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Br J Pharmacol. 2015 Jan;172(1):24-37. doi: 10.1111/bph.12747. Epub 2014 Sep 23.

Inhibition of COX-2-mediated eicosanoid production plays a major role in the anti-inflammatory effects of the endocannabinoid N-docosahexaenoylethanolamine (DHEA) in macrophages.

Author information

1
Division of Human Nutrition, Wageningen University, Wageningen, The Netherlands.

Abstract

BACKGROUND AND PURPOSE:

N-docosahexaenoylethanolamine (DHEA) is the ethanolamine conjugate of the long-chain polyunsaturated n-3 fatty acid docosahexaenoic (DHA; 22: 6n-3). Its concentration in animal tissues and human plasma increases when diets rich in fish or krill oil are consumed. DHEA displays anti-inflammatory properties in vitro and was found to be released during an inflammatory response in mice. Here, we further examine possible targets involved in the immune-modulating effects of DHEA.

EXPERIMENTAL APPROACH:

Antagonists for cannabinoid (CB)1 and CB2 receptors and PPARγ were used to explore effects of DHEA on NO release by LPS-stimulated RAW264.7 cells. The possible involvement of CB2 receptors was studied by comparing effects in LPS-stimulated peritoneal macrophages obtained from CB2 (-/-) and CB2 (+/+) mice. Effects on NF-κB activation were determined using a reporter cell line. To study DHEA effects on COX-2 and lipoxygenase activity, 21 different eicosanoids produced by LPS-stimulated RAW264.7 cells were quantified by LC-MS/MS. Finally, effects on mRNA expression profiles were analysed using gene arrays followed by Ingenuity(®) Pathways Analysis.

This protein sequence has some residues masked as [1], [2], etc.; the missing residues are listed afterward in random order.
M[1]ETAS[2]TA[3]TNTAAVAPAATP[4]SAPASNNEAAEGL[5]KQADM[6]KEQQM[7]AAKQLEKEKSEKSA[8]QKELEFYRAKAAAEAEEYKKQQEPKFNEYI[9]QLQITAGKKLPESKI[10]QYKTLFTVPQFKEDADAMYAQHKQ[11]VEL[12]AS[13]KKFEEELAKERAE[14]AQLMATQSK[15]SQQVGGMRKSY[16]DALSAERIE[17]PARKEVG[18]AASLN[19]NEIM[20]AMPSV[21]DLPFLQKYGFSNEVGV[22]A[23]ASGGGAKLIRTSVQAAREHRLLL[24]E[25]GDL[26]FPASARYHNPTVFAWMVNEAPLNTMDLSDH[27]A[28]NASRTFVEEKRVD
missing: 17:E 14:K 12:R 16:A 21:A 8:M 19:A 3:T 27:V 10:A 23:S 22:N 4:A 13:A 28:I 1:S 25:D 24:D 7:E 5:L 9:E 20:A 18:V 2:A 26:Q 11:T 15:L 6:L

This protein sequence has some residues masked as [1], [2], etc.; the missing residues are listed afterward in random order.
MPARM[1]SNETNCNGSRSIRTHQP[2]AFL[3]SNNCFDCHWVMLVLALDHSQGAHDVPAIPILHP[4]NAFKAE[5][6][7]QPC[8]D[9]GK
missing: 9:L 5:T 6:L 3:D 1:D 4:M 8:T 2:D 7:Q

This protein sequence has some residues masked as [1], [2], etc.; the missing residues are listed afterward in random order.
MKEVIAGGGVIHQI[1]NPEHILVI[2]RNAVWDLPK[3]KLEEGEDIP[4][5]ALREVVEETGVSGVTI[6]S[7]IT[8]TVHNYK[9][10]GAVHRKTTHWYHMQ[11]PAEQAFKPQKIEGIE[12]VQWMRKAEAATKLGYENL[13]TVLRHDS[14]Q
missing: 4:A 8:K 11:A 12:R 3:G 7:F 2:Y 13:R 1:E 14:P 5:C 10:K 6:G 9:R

KEY RESULTS:

CB1 and CB2 receptors or PPARs were not involved in the effects of DHEA on NO release. NF-κB and IFN-β, key elements of the myeloid differentiation primary response protein D88 (MyD88)-dependent and MyD88-independent pathways were not decreased. By contrast, DHEA significantly reduced levels of several COX-2-derived eicosanoids. Gene expression analysis provided support for an effect on COX-2-mediated pathways.

CONCLUSIONS AND IMPLICATIONS:

Our findings suggest that the anti-inflammatory effects of DHEA in macrophages predominantly take place via inhibition of eicosanoids produced through COX-2.

LINKED ARTICLES:

This article is part of a themed section on Cannabinoids 2013 published in volume 171 issue 6. To view the other articles in this section visit http://onlinelibrary.wiley.com/doi/10.1111/bph.2014.171.issue-6/issuetoc.

PMID:
24780080
PMCID:
PMC4280965
DOI:
10.1111/bph.12747
[Indexed for MEDLINE]
Free PMC Article

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